I had just watched some of your videos on relativity in astronomy, and as I watched this magnetism video, I wondered: If you could get an atom to move fast enough, and you had that really good microscope, could you take a picture of an electron right as it passed under the microscope, assuming you had really good timing with your camera? What would the electron look like?

  9. Aurora says:

    When you break a bar magnet apart, you get two new (smaller) magnets like this:

    N========S breaks into two pieces like this: N====S N====S

    If you take one of those pieces and break it, you get: N====S becoming N==S N==S

    And if you break those apart, you get: N==S becoming N=S N=S

    You can keep doing this until you get to a single atom.

    I noticed an error in the teleclass video that I just updated to make it more clear (around 43 minutes). You have to check where the magnet’s poles are first before you break the magnet. Try to use a magnet that has a pole at each end, not a pole at the top and bottom surfaces.

    If you have a circular magnet, you have to look where the N and S are. Sometimes they are on the top and bottom surfaces (and then they’re not really poles), and other times they are on one side and the other, like cutting a donut into two C shapes, where each “C” is a N or S.

  10. Julie Wine says:

    We have a question about breaking magnets. We don’t understand how the poles change? If this is the magnet +[ ]- and we break it in the middle, it would seem like now we would have +[ ]- and +[ ]- and they should still attract. We did break a magnet, and they obviously don’t attract, they repelled. But, we don’t understand how those original end poles change? Do all the poles just get mixed up and changed? You say in the video that they sprout new poles; does that mean that all poles change and reorient to the break points? We would love some more information on that if we could get it? Thanks. (Mom is helping me and we both want to know), Issachar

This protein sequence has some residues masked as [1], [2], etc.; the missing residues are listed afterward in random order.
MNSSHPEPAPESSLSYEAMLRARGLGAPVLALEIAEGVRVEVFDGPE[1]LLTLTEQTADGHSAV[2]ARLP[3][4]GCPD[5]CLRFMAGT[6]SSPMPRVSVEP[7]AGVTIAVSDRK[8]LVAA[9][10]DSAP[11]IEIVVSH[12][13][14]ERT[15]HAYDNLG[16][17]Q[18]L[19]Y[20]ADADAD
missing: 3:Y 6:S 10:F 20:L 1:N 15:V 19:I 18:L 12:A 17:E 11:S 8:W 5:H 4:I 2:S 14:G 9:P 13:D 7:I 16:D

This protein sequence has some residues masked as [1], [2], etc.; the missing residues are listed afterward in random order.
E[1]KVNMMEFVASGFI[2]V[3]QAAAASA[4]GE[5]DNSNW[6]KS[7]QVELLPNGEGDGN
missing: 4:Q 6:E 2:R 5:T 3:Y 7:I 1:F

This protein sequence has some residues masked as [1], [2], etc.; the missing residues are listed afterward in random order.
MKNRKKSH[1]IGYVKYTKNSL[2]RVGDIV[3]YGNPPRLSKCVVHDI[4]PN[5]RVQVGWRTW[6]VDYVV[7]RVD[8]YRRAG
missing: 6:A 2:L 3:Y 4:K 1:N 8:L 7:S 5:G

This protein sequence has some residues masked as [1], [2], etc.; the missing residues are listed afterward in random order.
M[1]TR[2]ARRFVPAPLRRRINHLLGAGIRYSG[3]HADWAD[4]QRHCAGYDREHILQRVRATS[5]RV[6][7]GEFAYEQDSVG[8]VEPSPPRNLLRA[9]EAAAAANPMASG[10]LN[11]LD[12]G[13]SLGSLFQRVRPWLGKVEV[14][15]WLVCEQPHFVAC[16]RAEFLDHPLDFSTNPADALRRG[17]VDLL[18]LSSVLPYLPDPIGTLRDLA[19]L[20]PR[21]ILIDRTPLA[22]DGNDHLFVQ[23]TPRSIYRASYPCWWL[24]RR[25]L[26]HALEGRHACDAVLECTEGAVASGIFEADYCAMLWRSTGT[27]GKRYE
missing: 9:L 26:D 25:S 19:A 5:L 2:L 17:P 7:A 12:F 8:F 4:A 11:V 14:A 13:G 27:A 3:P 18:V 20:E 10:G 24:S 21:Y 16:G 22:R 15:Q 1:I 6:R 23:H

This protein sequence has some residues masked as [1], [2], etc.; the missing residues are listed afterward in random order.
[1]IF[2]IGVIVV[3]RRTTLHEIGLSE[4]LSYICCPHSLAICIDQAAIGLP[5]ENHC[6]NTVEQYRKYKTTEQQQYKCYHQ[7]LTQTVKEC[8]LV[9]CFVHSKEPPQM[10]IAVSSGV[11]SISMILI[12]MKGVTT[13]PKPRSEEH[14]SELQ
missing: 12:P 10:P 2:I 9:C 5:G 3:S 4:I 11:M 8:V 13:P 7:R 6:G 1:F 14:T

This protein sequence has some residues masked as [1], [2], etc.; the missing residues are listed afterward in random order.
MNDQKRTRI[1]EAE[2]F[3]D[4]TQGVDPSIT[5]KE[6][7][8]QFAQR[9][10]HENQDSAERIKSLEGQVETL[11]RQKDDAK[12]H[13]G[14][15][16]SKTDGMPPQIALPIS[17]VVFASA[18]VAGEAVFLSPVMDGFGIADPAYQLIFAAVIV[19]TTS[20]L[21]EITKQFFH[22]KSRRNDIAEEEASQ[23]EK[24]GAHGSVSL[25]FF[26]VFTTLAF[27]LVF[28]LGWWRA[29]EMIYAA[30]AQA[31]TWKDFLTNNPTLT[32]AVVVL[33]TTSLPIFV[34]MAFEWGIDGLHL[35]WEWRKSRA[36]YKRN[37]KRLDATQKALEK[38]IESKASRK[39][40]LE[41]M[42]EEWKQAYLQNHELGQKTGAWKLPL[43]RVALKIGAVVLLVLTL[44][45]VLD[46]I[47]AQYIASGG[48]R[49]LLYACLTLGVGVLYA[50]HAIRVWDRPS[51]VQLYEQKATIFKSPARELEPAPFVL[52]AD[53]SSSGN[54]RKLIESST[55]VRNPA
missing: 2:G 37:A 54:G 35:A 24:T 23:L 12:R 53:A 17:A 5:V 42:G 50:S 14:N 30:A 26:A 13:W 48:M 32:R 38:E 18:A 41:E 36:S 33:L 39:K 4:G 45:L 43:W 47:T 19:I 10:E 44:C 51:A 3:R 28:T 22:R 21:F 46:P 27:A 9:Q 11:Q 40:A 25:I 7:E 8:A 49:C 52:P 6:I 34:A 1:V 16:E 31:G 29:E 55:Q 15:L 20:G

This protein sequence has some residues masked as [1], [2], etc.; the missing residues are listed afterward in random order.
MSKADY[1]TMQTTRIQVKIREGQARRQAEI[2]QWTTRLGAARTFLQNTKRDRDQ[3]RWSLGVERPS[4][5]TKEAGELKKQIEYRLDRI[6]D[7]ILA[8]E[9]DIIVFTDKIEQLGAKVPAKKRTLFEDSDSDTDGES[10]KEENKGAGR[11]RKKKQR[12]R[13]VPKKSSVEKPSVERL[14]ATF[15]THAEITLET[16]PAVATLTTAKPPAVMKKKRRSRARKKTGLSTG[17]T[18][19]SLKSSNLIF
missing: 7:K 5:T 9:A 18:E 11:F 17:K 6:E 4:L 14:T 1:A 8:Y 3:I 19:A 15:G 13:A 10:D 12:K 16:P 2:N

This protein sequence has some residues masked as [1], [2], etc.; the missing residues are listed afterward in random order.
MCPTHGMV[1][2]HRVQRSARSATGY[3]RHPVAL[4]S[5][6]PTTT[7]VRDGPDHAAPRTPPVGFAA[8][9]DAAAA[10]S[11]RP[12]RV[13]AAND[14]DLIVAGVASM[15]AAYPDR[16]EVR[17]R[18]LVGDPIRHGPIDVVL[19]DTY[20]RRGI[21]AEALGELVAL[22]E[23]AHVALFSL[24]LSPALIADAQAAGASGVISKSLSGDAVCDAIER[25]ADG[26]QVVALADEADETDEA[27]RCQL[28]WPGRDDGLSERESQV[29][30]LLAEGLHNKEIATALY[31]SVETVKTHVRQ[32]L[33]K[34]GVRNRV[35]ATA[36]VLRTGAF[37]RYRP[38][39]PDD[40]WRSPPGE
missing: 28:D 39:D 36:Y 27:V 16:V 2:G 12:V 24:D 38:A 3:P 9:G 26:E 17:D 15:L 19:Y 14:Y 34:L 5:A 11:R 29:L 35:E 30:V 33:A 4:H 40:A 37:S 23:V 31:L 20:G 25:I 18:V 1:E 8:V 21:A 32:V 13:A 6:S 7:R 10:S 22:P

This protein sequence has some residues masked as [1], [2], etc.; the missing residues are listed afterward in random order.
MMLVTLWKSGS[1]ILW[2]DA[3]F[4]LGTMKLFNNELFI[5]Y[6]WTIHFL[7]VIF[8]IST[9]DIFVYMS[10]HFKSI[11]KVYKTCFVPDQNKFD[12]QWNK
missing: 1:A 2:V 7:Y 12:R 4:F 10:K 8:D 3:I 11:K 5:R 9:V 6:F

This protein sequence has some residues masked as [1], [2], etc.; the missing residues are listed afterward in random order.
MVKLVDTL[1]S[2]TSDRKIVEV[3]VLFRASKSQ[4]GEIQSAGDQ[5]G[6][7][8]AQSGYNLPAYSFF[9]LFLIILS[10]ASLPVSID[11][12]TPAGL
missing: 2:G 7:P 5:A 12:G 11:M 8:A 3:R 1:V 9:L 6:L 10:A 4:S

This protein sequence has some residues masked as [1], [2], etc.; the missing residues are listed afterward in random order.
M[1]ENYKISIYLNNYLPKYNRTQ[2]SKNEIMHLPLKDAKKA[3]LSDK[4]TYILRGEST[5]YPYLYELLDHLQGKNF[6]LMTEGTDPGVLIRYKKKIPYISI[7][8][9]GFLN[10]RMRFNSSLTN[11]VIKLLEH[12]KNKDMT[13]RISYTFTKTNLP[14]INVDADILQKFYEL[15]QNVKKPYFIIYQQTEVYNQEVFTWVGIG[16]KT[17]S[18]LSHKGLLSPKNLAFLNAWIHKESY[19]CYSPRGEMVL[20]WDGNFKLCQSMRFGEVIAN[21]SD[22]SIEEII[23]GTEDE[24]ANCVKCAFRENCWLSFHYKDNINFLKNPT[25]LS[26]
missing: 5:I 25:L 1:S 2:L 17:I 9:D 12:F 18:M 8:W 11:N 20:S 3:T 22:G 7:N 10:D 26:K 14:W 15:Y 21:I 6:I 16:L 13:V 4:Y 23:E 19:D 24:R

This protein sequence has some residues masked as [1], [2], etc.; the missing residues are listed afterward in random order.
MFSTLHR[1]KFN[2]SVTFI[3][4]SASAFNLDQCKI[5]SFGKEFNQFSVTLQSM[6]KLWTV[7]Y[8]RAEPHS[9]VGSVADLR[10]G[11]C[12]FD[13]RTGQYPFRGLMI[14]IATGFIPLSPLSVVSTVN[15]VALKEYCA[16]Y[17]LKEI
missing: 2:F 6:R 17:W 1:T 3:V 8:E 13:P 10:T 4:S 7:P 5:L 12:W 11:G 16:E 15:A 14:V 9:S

11. Aurora says:

    You’re asking a much more complicated question than I think you realize. Awesome job! Great scientists are always asking questions, no matter how smart they are or how old they are. 🙂

    Let’s see if we can take it in two steps:

    1. Electrons are influenced by magnetic fields, but it’s really hard to analyze how they do this. You usually cover this in college physics and it looks something like this:
    http://hyperphysics.phy-astr.gsu.edu/hbase/magnetic/magint.html#c1

    2. There are very specific places electrons can be in an atom. There’s no “in between” space – it’s either on track A or track B, for example. There’s no way it can be in between different “tracks” (energy levels, really). These locations are not changed when the atom is inside a magnetic field. (This might not be the case in very strong magnetic fields, like near magnetars, but as far as I can tell, this has never been tested.)

  12. Katie Wills says:

    If electrons are drawn to a magnet, then could other things get closer to the nucleus than they normally would when the electrons are not being drawn to a magnet?